China crisis resolved, interest rates, the outrage over Gaza, and Albanese’s falling popularity

In this episode of New Politics, we explore the dynamic and ever-evolving landscape of Australia’s political, economic, and international affairs.

First, we discuss Prime Minister Anthony Albanese’s successful visit to China, which has played a crucial role in stabilising the Australia–China relationship. We take a closer look at how this relationship was previously strained by the accusations made by former Prime Minister Scott Morrison and former Defence Minister Peter Dutton, who alleged that China was responsible for the outbreak of COVID-19 and we needed to prepare for war over Taiwan. While it was always expected that the Australia–China relationship would eventually be repaired, it required extensive diplomatic work to remove the tariffs and sanctions imposed by China on Australian exporters. We analyse the significance of these developments and whether the Albanese government is receiving due credit for their efforts.

Shifting our focus to the economic front, we assess the political consequences of the thirteenth consecutive interest rate hike since May 2022. With this ongoing trend, there are growing concerns about its implications for Australians, especially those with mortgages and loans. We explore the intricate connection between politics and interest rates in Australia and the challenges that lie ahead for the Labor government in managing this economic issue.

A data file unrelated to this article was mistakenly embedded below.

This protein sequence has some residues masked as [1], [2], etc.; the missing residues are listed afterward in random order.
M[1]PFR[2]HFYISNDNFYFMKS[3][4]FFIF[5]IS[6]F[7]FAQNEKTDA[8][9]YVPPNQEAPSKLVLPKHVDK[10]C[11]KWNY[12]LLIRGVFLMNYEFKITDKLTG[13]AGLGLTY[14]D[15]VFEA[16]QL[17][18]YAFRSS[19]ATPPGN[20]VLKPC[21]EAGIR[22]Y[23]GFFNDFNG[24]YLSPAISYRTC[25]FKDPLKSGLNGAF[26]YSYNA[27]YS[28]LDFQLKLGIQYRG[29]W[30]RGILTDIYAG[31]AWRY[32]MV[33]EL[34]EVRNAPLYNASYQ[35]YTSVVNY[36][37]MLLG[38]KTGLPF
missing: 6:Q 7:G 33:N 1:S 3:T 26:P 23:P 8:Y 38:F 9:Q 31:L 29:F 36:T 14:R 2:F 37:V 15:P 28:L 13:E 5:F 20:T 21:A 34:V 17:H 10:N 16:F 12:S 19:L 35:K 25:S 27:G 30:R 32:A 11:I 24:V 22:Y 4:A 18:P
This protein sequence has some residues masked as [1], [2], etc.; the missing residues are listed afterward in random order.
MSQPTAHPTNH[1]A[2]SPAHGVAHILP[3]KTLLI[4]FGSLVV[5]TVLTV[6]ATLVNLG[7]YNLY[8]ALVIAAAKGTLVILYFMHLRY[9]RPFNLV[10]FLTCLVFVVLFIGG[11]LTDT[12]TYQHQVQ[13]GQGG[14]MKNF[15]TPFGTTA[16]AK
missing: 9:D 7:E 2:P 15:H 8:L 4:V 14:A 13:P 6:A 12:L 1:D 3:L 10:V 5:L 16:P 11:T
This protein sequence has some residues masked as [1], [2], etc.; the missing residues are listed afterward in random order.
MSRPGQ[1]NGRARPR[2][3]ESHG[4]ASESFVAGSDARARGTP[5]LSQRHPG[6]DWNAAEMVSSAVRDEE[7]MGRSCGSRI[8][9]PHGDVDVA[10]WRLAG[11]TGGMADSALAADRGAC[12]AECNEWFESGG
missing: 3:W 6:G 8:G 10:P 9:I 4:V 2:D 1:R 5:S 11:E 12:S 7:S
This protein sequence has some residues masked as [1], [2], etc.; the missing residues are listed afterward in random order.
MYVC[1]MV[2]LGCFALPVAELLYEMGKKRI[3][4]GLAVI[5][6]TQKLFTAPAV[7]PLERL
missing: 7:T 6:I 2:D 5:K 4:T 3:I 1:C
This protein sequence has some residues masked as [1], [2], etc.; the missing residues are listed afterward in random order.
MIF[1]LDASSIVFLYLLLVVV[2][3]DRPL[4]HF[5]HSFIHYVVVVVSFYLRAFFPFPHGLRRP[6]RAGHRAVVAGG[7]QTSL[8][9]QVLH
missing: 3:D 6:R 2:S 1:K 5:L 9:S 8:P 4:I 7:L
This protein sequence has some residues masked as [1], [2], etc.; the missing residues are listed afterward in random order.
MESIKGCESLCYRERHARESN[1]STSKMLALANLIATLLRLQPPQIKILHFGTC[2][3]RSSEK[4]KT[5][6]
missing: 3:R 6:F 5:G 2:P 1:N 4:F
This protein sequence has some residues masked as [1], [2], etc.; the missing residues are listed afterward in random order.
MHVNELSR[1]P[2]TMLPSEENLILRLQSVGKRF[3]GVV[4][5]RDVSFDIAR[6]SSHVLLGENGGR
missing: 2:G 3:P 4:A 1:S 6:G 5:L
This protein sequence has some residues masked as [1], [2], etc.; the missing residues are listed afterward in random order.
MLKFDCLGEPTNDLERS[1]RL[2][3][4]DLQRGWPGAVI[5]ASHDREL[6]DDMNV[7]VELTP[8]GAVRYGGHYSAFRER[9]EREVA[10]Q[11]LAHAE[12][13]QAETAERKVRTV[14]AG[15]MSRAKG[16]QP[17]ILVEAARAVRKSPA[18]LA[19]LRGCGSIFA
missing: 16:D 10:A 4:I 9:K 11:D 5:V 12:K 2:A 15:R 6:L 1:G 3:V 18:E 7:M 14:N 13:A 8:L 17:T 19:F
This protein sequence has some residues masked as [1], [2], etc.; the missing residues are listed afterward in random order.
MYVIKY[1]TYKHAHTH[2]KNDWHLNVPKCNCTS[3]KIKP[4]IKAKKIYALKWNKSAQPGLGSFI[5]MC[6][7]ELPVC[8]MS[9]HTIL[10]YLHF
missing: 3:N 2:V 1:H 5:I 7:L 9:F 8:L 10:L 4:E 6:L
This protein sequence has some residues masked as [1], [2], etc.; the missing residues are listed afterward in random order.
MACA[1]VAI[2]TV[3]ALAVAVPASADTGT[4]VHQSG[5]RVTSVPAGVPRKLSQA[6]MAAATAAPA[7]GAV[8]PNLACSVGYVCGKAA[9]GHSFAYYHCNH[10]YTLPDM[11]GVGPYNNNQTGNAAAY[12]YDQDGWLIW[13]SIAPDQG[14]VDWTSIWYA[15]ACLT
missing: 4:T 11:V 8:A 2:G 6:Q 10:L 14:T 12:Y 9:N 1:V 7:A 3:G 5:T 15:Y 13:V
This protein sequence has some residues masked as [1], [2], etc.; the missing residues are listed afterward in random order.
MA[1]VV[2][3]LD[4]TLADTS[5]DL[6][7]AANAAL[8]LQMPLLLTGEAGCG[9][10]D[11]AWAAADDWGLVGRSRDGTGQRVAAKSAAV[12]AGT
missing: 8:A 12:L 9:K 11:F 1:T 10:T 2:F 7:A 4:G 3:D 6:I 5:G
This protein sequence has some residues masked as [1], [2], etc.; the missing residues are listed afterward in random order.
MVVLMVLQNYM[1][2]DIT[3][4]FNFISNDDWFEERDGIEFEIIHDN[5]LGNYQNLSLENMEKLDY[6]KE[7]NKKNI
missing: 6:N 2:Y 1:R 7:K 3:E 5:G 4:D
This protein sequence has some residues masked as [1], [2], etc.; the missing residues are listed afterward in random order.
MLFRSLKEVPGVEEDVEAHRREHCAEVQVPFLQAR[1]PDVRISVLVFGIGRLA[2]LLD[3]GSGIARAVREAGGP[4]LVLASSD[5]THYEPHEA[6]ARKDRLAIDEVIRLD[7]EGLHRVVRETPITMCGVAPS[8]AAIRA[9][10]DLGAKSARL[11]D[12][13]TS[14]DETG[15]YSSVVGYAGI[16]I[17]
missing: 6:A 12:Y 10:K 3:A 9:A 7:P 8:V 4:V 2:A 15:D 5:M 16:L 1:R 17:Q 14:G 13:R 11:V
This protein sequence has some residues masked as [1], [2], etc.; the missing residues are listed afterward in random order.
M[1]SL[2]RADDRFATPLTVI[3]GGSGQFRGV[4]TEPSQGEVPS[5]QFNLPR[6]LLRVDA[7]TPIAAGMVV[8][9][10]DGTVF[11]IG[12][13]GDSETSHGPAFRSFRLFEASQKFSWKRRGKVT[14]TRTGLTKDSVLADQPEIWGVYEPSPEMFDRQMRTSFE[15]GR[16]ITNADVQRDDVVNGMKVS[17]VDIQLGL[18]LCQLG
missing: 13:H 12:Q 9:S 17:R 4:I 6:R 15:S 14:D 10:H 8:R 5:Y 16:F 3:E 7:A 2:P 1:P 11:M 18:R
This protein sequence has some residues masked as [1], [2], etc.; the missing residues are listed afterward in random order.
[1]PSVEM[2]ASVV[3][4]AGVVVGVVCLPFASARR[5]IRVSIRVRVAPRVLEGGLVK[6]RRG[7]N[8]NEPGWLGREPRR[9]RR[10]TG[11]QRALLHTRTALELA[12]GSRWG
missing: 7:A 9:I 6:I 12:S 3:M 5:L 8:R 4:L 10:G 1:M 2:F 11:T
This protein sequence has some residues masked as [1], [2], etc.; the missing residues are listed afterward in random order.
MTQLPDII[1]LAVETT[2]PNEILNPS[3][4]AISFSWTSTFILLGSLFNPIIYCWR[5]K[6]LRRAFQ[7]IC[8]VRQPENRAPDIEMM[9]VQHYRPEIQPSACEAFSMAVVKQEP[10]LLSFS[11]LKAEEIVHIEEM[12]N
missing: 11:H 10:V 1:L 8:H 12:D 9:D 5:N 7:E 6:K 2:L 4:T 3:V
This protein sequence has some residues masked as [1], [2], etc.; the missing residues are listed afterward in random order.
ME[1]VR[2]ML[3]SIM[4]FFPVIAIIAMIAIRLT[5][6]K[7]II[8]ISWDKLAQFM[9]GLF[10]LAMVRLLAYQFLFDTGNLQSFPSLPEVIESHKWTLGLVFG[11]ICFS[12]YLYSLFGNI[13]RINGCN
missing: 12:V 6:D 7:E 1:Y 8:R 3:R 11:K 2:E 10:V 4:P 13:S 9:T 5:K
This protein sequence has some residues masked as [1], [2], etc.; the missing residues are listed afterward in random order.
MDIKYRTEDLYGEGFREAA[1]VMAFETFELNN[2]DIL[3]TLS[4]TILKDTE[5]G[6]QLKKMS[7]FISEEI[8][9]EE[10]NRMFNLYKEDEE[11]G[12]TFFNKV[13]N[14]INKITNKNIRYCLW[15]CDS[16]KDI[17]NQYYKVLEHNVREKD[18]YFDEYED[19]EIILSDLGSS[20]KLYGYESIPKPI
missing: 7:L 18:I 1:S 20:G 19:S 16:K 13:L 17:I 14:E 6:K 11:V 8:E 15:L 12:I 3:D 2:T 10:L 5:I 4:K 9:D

In the international arena, we discuss the persistent Gaza bombings by the Israeli military, which have sparked outrage worldwide and the rising death toll, particularly among Palestinian children, has drawn sharp criticism. We analyse the mounting international pressure on the Israeli government and the urgent need for a resolution to this humanitarian crisis.

Finally, we inspect the latest Newspoll results, indicating that the Labor government is still leading with a 52 per cent two-party preferred vote, while the Liberal–National Coalition trails at 48 per cent. However, Prime Minister Albanese’s high disapproval rating raises some issues about how the next federal elections will be played and consider the implications for the political landscape in Australia. Join us as we navigate the complexities of Australia’s current affairs, offering in-depth analysis and insights into the diplomatic triumphs, economic challenges, and leadership dynamics that shape the nation’s future.

Music interludes:

Support independent journalism

We don’t plead, beseech, beg, guilt-trip, or gaslight you and claim the end of the world of journalism is coming soon. We keep it simple: If you like our work and would like to support it, send a donation, from as little as $5. Or purchase one of our books! It helps to keep our commitment to independent journalism ticking over! Go to our supporter page to see the many ways you can support New Politics.

Facebook Comments